RKG analysts act as both client liaison and data analyst, requiring exceptional communication and analytical skills. These qualities are often difficult to find in one person, but define the RKG standard. For this reason, our interview process is unconventional, prolonged, and challenging. But it works! Here’s how.
Step 1: Gathering Applications
At this stage, more is better. We accept applications year round to ensure we don’t miss out on exceptional candidates based on timing. From the beginning, we get to set the bar high. Not only are we located in the same town as one of the nation’s best universities, but there are also very few companies in the town competing for the same type of talent.
Step 2: Screening Resumes
We don’t necessarily seek candidates with experience in paid search specifically. In fact, we prefer those who have no background in paid search; most people with experience have been doing search badly, and debunking all the myths takes too much time. Instead, we look for indicators of a keen attention to detail. For recent grads, we consider a combination of GPA and major to judge the candidate’s work ethic. We also look for the ability to multitask or juggle multiple responsibilities while maintaining an impressive GPA. For candidates with more extensive work history, job stability, initiative, and increasing responsibility are important criteria.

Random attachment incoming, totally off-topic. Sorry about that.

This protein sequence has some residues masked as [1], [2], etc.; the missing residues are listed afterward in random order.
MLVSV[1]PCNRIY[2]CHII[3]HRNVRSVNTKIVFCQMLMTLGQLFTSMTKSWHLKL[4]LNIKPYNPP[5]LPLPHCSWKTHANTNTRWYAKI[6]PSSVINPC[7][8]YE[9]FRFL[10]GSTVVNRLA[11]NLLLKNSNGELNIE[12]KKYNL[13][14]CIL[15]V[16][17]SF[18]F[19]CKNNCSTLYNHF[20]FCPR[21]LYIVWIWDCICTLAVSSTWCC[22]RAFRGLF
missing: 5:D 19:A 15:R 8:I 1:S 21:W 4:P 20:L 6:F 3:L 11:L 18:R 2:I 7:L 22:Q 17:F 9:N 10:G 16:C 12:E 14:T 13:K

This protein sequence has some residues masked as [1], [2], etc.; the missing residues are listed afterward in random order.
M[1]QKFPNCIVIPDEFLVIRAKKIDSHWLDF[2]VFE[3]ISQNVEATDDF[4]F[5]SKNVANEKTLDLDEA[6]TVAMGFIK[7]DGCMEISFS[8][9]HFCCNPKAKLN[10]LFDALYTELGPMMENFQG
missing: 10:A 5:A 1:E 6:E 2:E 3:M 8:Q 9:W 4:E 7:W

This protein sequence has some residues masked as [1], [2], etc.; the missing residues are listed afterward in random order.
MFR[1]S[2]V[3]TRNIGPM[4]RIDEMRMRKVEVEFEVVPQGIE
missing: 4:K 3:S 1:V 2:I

Our analysts are expected to make copy changes on one set of keywords and update landing pages on another, all while running extensive bid analysis and responding to requests from clients. We expect our analysts to be both proactive and reactive, and the qualities defined above suggest how well the candidate will respond to everyday responsibilities.
The cover letter that accompanies the resume is also tremendously important. RKG’s analysts are in constant contact with clients (often VPs and Directors at the companies), so clear, concise language and strong writing skills are a necessity. In fact, if the cover letter has obvious grammatical or syntactical errors, we won’t waste our time reading the resume.
Step 3: Phone Screenings